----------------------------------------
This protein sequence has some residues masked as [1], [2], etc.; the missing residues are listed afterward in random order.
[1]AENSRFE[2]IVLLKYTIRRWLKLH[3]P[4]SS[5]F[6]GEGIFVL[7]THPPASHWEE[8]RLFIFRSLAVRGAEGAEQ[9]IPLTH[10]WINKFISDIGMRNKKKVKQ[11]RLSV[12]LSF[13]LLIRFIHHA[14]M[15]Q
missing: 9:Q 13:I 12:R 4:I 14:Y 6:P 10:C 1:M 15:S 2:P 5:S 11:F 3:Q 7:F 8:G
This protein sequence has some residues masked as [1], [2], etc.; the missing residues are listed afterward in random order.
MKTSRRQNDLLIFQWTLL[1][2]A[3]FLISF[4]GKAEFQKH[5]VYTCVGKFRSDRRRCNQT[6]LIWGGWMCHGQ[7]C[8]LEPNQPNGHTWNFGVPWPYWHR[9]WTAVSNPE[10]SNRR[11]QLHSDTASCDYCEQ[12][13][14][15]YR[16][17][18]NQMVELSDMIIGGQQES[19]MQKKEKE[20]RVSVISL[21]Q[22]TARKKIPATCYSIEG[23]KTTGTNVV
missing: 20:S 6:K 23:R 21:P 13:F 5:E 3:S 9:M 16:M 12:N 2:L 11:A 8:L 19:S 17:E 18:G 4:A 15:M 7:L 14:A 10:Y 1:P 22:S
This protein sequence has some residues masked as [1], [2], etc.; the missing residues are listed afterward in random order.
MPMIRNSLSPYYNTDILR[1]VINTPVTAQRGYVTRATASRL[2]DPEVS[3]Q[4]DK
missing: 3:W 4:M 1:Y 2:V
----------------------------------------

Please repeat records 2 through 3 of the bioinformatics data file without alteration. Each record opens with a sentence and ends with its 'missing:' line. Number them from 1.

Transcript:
This protein sequence has some residues masked as [1], [2], etc.; the missing residues are listed afterward in random order.
MKTSRRQNDLLIFQWTLL[1][2]A[3]FLISF[4]GKAEFQKH[5]VYTCVGKFRSDRRRCNQT[6]LIWGGWMCHGQ[7]C[8]LEPNQPNGHTWNFGVPWPYWHR[9]WTAVSNPE[10]SNRR[11]QLHSDTASCDYCEQ[12][13][14][15]YR[16][17][18]NQMVELSDMIIGGQQES[19]MQKKEKE[20]RVSVISL[21]Q[22]TARKKIPATCYSIEG[23]KTTGTNVV
missing: 20:S 6:K 23:R 21:P 13:F 5:E 3:S 9:M 16:M 12:N 2:L 11:A 8:L 19:S 17:E 18:G 4:A 15:M 7:L 14:A 10:Y 1:P 22:S
This protein sequence has some residues masked as [1], [2], etc.; the missing residues are listed afterward in random order.
MPMIRNSLSPYYNTDILR[1]VINTPVTAQRGYVTRATASRL[2]DPEVS[3]Q[4]DK
missing: 3:W 4:M 1:Y 2:V